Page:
Warning: This article contains content that some readers may find distressing.
AUSTRALIAN tourists are unknowingly being fed dog meat in Bali, a major investigation has revealed.
The undercover investigation found that dogs are brutally caught, captured and then butchered before being sold to unwitting tourists on the street or in restaurants.
Eating dog meat is not illegal on the Indonesian island — some Balinese locals believe dog meat is good for their health — but the barbaric way in which the dog meat trade operates for human consumption is, according to Animals Australia’s campaign director Lyn White.
“The dog-meat trade breaches animal cruelty laws and food safety laws. That is a statement of fact,” she told the investigation.
Over four months, an undercover investigator for Animals Australia infiltrated the dog meat trade in Bali, posing as documentary maker interested in local cuisine. To protect his identity, the ABC have called him ‘Luke’.
Luke discovered that thousands of dogs are being caught and bludgeoned to death, hung, poisoned, or shot.
One dog catcher, Pak Puris, 83, told Luke he has killed thousands of dogs alone.
“The catching was fiercely aggressive. The dogs screamed and writhed as the noose strangled them,” he said.
“Some tried to bite through the ties to free themselves but with their muzzles lashed, their attempts were futile.”
Balinese villagers helped to capture the dogs, and were paid handsomely to do so, accepting 100,000Rp ($10) for the animals they caught.
“As an animal cruelty investigator, I have trained myself to cope with cruelty, but nothing prepared me for the brutal catching of dogs in the village,” Luke said.
Captured dogs are then taken to be bludgeoned to death, the most savage fate of the dog meat trade.
These dogs are taken and crammed into small cages, left to lie in their own urine and faeces. They are then bludgeoned to a slow and painful death with a metal pole.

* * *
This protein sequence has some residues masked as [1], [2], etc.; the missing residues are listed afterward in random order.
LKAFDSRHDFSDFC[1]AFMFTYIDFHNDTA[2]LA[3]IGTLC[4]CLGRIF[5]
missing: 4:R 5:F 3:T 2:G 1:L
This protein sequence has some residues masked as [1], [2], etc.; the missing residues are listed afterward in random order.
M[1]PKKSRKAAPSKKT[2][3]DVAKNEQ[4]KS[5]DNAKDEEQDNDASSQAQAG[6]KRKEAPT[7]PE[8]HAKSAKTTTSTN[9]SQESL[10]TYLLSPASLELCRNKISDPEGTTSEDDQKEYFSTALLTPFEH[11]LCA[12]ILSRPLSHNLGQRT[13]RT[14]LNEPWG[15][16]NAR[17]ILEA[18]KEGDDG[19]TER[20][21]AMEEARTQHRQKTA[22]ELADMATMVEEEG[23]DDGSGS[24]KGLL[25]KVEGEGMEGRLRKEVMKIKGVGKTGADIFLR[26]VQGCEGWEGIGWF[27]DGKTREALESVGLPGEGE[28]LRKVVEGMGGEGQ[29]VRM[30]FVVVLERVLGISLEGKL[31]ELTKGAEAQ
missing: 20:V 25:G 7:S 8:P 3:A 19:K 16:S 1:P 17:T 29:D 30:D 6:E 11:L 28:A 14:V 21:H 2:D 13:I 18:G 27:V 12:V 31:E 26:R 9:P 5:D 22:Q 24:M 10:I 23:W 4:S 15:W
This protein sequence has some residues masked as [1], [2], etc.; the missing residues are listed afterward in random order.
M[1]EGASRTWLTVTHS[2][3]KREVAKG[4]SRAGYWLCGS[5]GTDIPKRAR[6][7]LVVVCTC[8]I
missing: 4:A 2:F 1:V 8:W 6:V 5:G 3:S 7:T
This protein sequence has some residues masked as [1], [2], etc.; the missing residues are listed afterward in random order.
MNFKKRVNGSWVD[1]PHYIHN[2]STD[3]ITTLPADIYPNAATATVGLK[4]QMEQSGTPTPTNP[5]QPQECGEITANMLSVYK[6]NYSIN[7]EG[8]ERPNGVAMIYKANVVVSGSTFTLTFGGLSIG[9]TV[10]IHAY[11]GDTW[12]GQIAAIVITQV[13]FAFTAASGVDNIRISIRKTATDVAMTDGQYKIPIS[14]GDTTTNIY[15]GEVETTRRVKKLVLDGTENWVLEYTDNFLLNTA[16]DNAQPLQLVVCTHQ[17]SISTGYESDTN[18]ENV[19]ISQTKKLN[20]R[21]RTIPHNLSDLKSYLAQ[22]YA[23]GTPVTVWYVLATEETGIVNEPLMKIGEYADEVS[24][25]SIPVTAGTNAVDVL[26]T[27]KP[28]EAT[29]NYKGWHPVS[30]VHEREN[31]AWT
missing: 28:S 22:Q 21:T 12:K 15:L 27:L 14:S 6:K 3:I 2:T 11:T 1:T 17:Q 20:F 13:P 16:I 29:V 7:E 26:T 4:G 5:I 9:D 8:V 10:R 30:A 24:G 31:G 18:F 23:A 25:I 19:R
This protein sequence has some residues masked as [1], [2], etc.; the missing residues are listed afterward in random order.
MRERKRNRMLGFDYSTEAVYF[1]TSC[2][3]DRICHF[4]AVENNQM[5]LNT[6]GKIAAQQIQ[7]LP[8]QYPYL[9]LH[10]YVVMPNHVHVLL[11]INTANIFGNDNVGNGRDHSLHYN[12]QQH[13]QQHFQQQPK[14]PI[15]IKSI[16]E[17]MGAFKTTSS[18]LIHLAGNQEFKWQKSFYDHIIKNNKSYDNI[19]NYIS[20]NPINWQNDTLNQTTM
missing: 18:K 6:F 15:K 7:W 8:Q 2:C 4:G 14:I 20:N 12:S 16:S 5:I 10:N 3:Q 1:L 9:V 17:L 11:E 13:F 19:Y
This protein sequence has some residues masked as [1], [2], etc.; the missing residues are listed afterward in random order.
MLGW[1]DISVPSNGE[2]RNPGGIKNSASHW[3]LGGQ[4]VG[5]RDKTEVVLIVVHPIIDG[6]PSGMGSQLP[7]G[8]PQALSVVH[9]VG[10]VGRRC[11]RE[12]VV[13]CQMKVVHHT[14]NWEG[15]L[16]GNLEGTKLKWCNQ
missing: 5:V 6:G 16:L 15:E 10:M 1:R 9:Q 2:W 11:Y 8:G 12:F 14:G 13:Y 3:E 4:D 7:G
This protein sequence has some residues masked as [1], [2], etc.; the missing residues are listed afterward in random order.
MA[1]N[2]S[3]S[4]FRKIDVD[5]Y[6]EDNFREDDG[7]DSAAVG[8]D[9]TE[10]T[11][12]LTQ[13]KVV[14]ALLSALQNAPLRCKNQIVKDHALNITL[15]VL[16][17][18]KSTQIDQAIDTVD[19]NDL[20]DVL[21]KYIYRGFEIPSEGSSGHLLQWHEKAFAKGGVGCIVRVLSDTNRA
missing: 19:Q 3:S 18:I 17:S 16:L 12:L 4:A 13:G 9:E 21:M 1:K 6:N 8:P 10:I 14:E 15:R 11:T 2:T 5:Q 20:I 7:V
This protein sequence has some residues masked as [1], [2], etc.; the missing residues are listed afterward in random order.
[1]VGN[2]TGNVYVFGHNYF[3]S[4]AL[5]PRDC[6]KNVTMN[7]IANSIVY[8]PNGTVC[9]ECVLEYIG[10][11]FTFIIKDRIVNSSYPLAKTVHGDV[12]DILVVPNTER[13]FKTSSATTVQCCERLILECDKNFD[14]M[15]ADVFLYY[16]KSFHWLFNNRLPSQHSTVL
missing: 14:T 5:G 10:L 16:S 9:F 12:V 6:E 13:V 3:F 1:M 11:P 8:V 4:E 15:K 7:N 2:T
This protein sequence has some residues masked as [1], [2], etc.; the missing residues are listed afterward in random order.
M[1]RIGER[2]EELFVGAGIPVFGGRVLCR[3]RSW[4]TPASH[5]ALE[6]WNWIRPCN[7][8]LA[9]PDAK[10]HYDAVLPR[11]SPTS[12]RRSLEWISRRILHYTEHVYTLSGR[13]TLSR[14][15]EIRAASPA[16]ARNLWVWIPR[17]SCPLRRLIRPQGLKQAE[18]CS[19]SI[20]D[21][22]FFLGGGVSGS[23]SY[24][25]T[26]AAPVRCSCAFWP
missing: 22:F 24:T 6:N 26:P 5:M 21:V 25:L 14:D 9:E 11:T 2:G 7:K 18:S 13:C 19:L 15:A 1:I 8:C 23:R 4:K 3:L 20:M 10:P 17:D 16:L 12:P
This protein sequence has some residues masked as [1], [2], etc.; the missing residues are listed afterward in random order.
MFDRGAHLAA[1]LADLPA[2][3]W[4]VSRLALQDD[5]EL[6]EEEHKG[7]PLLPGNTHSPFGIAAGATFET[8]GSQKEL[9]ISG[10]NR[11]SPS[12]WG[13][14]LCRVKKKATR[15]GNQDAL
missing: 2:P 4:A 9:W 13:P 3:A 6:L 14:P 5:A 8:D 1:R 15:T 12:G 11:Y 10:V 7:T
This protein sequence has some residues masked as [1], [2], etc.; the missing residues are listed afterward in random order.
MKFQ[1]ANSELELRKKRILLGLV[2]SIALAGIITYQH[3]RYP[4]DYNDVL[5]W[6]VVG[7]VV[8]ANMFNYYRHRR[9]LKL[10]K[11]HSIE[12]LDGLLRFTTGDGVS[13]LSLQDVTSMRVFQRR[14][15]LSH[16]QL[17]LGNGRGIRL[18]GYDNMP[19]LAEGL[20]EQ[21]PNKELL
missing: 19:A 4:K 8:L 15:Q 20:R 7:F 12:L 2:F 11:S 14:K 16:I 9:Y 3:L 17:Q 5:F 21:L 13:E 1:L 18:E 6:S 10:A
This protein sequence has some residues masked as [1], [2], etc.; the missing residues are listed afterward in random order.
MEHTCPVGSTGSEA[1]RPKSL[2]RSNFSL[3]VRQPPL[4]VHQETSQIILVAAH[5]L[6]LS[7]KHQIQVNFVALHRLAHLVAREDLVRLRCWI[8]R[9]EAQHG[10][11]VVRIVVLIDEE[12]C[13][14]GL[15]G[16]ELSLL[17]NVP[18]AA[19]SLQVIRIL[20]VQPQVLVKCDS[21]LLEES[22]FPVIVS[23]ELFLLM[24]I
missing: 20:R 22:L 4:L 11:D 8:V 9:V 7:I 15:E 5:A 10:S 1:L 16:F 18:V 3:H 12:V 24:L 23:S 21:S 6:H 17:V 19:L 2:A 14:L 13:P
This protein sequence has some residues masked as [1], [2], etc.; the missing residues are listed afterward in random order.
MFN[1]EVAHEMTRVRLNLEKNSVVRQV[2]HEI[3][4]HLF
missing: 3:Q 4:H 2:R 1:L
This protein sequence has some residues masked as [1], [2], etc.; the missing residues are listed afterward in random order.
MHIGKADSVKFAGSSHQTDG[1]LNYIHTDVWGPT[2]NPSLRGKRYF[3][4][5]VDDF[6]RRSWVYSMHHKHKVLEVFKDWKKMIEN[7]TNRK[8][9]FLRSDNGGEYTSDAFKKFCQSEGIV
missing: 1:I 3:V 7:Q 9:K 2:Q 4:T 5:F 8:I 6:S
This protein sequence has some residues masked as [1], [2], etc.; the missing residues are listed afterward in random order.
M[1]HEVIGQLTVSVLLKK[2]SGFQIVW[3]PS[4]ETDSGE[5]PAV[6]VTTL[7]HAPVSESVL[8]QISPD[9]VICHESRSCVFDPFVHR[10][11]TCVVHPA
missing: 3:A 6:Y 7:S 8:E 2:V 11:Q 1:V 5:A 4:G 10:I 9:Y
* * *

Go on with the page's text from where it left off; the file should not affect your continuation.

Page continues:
On other occasions, dogs are poisoned by food laced with cyanide — which also took “many, agonising minutes” — hung from trees, or in a best-case scenario, shot.
Dog meat is then often sold to unwitting tourists who have no idea they are ordering or eating an animals which is known and loved as a family pet back home.
Behind 66 Beach in the tourist area of Seminyak, in southern Bali, a street vendor admits he’s selling dog to the undercover AA investigation.
But to tourists, it’s a different story. When a group of Australian tourists ask if it is satay chicken, not dog, the vendor replies “no, not dog”.
And it’s not just happening on the street either, the investigation found specialty restaurants sell dog meat too.
“Tourists will walk down a street, they’ll see a street store selling satay but what they are not realising is the letters RW on the store mean it is dog meat being served,” Ms White said.
There are now serious health concerns for tourists surrounding the dog meat trade in Bali.
“Firstly, cyanide is not going to be destroyed by cooking. So there will be cyanide throughout the dog’s body.
The clinical toxicologist told the investigation that concentrations of cyanide in the flesh of the dog commonly used in a satay stick could result in minor symptoms such as “feeling nauseated, diarrhoea, aches in the muscles and shortness of breath”.
But if tourists were to eat it often, it could cause “organ damage and damage to the nerves”.
“If you are eating, for example, a curry and it was including bits of the animal stomach or the heart, then you would expect really high concentrations of cyanide ... which could be fatal.”